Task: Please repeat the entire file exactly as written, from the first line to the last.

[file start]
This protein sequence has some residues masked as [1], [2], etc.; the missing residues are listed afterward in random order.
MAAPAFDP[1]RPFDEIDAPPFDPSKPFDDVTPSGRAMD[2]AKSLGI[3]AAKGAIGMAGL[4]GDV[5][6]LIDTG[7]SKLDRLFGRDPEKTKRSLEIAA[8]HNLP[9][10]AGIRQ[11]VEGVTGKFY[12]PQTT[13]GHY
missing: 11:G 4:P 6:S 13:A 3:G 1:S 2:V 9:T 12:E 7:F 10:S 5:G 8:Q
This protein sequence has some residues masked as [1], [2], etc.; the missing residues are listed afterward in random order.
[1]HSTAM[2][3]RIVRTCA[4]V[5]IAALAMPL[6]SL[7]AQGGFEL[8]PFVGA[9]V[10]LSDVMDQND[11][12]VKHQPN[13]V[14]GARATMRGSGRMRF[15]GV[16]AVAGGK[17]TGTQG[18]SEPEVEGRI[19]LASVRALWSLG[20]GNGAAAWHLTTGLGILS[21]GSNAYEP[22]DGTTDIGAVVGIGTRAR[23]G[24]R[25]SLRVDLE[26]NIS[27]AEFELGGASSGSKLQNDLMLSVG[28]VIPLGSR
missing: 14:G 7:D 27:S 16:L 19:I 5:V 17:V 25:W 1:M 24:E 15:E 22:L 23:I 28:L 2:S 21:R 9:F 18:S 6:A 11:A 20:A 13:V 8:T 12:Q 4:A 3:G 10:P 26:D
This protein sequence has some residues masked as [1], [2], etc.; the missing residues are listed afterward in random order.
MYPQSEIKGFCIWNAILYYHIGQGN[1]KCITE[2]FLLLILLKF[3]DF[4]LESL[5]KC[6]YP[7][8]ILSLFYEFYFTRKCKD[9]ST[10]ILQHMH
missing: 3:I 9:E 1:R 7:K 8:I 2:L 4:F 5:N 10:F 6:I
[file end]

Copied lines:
This protein sequence has some residues masked as [1], [2], etc.; the missing residues are listed afterward in random order.
MAAPAFDP[1]RPFDEIDAPPFDPSKPFDDVTPSGRAMD[2]AKSLGI[3]AAKGAIGMAGL[4]GDV[5][6]LIDTG[7]SKLDRLFGRDPEKTKRSLEIAA[8]HNLP[9][10]AGIRQ[11]VEGVTGKFY[12]PQTT[13]GHY
missing: 11:G 4:P 6:S 13:A 3:G 1:S 2:V 9:T 12:E 7:F 10:S 5:G 8:Q
This protein sequence has some residues masked as [1], [2], etc.; the missing residues are listed afterward in random order.
[1]HSTAM[2][3]RIVRTCA[4]V[5]IAALAMPL[6]SL[7]AQGGFEL[8]PFVGA[9]V[10]LSDVMDQND[11][12]VKHQPN[13]V[14]GARATMRGSGRMRF[15]GV[16]AVAGGK[17]TGTQG[18]SEPEVEGRI[19]LASVRALWSLG[20]GNGAAAWHLTTGLGILS[21]GSNAYEP[22]DGTTDIGAVVGIGTRAR[23]G[24]R[25]SLRVDLE[26]NIS[27]AEFELGGASSGSKLQNDLMLSVG[28]VIPLGSR
missing: 14:G 7:D 27:S 16:L 19:I 5:V 17:V 25:W 1:M 24:E 15:E 22:L 23:I 28:L 2:S 21:R 9:F 18:S 6:A 11:A 20:A 13:V 8:T 12:Q 4:A 3:G 10:P 26:D
This protein sequence has some residues masked as [1], [2], etc.; the missing residues are listed afterward in random order.
MYPQSEIKGFCIWNAILYYHIGQGN[1]KCITE[2]FLLLILLKF[3]DF[4]LESL[5]KC[6]YP[7][8]ILSLFYEFYFTRKCKD[9]ST[10]ILQHMH
missing: 3:I 9:E 1:R 7:K 8:I 2:L 4:F 5:N 10:F 6:I